Writing in a January 10 column titled "It turns out Bannon was Trump's brain," Coulter wrote of her fears that the White House meeting between Trump and bipartisan representatives of Congress reveals that Trump has doubled over to Democrat's demands to provide amnesty for DACA beneficiaries. Coulter wrote "Trump was more than willing to sell out the base to solve a personal problem of his -- the Michael Wolff book -- but managed to not convince a single American that he's articulate, bright or a good leader."

After recalling that there are currently 50 million illegal aliens in the country and that previous efforts at amnesty have only yielded more illegal immigrants, Coulter concluded: "If there is a silver lining, it's that this isn't the first time Trump has sold out the base. He did it in the March 2016 GOP debate; in his "Hannity" interview in August 2016; in the meeting with tech leaders at Trump Tower in December 2016; and in his meeting with Nancy Pelosi and Chuck Schumer last year. But it's now Trump's second year in office, we don't have a wall, and he just called a meeting to say, over and over again: 'We have to do DACA first.'"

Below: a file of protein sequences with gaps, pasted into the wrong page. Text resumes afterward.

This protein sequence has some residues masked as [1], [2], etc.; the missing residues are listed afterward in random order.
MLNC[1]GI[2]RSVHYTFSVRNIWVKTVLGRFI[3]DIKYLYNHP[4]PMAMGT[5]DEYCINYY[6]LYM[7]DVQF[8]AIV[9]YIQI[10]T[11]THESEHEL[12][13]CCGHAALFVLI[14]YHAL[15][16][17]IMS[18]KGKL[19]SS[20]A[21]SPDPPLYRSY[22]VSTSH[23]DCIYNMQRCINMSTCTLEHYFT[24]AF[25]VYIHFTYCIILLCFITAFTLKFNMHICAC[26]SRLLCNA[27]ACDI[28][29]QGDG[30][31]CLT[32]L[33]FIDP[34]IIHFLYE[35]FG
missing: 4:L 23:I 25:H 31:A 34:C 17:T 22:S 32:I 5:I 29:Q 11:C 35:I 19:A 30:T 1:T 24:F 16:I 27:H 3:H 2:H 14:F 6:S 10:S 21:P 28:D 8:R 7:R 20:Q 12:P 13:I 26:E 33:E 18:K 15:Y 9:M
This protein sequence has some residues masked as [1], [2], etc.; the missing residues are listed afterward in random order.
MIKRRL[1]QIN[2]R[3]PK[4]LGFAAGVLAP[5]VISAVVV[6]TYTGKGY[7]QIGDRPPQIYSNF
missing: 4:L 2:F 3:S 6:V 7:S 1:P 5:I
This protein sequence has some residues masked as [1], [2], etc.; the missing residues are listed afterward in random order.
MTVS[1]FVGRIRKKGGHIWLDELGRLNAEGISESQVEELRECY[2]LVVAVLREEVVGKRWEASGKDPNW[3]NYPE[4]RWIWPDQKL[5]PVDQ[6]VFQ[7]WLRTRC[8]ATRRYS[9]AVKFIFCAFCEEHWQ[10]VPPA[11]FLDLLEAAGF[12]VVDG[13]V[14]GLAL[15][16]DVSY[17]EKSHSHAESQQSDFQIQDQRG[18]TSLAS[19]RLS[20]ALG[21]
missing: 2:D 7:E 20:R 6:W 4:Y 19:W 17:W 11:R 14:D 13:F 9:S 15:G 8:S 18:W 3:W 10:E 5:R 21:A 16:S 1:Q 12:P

Coulter sarcastically wrote: "At this point, any sentient person has to see that the most plausible scenario is: 

Lucy's gonna move the football ... 

Lucy's gonna move the football ... 

Lucy's gonna move the football ... 

Lucy's gonna move the football ... 

Lucy's gonna move the football ... 

Lucy's gonna move the football ... 

She moved the football. 








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Spero News writer Martin Barillas is a former US diplomat, who also worked as a democracy advocate and election observer in Latin America. His first novel 'Shaken Earth', is available at Amazon.